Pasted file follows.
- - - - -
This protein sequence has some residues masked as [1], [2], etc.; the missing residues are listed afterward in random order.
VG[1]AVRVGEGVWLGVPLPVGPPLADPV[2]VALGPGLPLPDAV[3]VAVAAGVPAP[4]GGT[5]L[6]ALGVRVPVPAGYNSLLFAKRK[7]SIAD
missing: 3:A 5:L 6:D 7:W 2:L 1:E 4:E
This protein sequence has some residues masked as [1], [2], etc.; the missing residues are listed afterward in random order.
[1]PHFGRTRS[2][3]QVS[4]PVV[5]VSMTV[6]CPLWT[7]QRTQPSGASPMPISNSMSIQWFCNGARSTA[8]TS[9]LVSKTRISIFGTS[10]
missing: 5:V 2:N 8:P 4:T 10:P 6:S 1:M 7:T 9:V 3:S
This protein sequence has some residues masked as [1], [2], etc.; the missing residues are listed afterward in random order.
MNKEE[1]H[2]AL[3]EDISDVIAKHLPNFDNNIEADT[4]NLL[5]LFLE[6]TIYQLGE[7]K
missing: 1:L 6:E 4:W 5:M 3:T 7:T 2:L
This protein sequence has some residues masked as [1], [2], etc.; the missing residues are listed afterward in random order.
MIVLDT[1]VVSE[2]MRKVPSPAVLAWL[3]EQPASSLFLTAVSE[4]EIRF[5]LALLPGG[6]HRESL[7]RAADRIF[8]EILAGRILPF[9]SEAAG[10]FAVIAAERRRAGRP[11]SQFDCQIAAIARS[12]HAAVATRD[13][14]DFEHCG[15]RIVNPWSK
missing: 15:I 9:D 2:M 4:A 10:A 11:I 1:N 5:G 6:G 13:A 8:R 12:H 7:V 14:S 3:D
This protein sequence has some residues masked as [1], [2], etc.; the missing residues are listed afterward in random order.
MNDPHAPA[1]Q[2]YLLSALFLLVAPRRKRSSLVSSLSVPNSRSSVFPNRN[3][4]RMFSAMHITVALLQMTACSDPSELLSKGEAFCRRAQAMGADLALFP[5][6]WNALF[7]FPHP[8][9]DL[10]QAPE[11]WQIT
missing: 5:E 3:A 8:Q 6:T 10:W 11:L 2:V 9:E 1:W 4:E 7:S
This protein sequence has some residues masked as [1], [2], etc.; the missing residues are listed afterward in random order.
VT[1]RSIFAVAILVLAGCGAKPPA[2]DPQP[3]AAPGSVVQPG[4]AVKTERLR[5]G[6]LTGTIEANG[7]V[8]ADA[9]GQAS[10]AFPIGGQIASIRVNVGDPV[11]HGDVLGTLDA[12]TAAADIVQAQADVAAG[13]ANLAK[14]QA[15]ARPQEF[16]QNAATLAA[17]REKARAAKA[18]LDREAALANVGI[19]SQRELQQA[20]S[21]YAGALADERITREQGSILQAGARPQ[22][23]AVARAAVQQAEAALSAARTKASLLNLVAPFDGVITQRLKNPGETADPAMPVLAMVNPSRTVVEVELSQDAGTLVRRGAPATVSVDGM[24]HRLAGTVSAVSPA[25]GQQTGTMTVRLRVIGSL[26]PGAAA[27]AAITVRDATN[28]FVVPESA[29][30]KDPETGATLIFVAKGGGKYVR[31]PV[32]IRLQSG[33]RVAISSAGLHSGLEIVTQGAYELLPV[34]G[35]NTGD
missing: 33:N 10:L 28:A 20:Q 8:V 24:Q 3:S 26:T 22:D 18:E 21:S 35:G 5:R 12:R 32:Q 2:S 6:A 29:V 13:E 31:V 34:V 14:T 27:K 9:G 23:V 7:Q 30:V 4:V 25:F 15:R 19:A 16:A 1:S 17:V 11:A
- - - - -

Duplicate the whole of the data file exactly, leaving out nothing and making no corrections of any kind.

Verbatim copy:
This protein sequence has some residues masked as [1], [2], etc.; the missing residues are listed afterward in random order.
VG[1]AVRVGEGVWLGVPLPVGPPLADPV[2]VALGPGLPLPDAV[3]VAVAAGVPAP[4]GGT[5]L[6]ALGVRVPVPAGYNSLLFAKRK[7]SIAD
missing: 3:A 5:L 6:D 7:W 2:L 1:E 4:E
This protein sequence has some residues masked as [1], [2], etc.; the missing residues are listed afterward in random order.
[1]PHFGRTRS[2][3]QVS[4]PVV[5]VSMTV[6]CPLWT[7]QRTQPSGASPMPISNSMSIQWFCNGARSTA[8]TS[9]LVSKTRISIFGTS[10]
missing: 5:V 2:N 8:P 4:T 10:P 6:S 1:M 7:T 9:V 3:S
This protein sequence has some residues masked as [1], [2], etc.; the missing residues are listed afterward in random order.
MNKEE[1]H[2]AL[3]EDISDVIAKHLPNFDNNIEADT[4]NLL[5]LFLE[6]TIYQLGE[7]K
missing: 1:L 6:E 4:W 5:M 3:T 7:T 2:L
This protein sequence has some residues masked as [1], [2], etc.; the missing residues are listed afterward in random order.
MIVLDT[1]VVSE[2]MRKVPSPAVLAWL[3]EQPASSLFLTAVSE[4]EIRF[5]LALLPGG[6]HRESL[7]RAADRIF[8]EILAGRILPF[9]SEAAG[10]FAVIAAERRRAGRP[11]SQFDCQIAAIARS[12]HAAVATRD[13][14]DFEHCG[15]RIVNPWSK
missing: 15:I 9:D 2:M 4:A 10:A 11:I 1:N 5:G 6:G 13:A 8:R 12:H 7:V 14:S 3:D
This protein sequence has some residues masked as [1], [2], etc.; the missing residues are listed afterward in random order.
MNDPHAPA[1]Q[2]YLLSALFLLVAPRRKRSSLVSSLSVPNSRSSVFPNRN[3][4]RMFSAMHITVALLQMTACSDPSELLSKGEAFCRRAQAMGADLALFP[5][6]WNALF[7]FPHP[8][9]DL[10]QAPE[11]WQIT
missing: 5:E 3:A 8:Q 6:T 10:W 11:L 2:V 9:E 1:W 4:E 7:S
This protein sequence has some residues masked as [1], [2], etc.; the missing residues are listed afterward in random order.
VT[1]RSIFAVAILVLAGCGAKPPA[2]DPQP[3]AAPGSVVQPG[4]AVKTERLR[5]G[6]LTGTIEANG[7]V[8]ADA[9]GQAS[10]AFPIGGQIASIRVNVGDPV[11]HGDVLGTLDA[12]TAAADIVQAQADVAAG[13]ANLAK[14]QA[15]ARPQEF[16]QNAATLAA[17]REKARAAKA[18]LDREAALANVGI[19]SQRELQQA[20]S[21]YAGALADERITREQGSILQAGARPQ[22][23]AVARAAVQQAEAALSAARTKASLLNLVAPFDGVITQRLKNPGETADPAMPVLAMVNPSRTVVEVELSQDAGTLVRRGAPATVSVDGM[24]HRLAGTVSAVSPA[25]GQQTGTMTVRLRVIGSL[26]PGAAA[27]AAITVRDATN[28]FVVPESA[29][30]KDPETGATLIFVAKGGGKYVR[31]PV[32]IRLQSG[33]RVAISSAGLHSGLEIVTQGAYELLPV[34]G[35]NTGD
missing: 33:N 10:L 28:A 20:Q 8:V 24:Q 3:S 26:T 22:D 18:E 21:S 35:G 5:R 12:R 32:Q 2:S 6:A 29:V 13:E 31:V 34:V 14:T 27:K 9:G 23:V 7:Q 30:V 4:V 25:F 15:R 19:A 16:A 1:S 17:V 11:A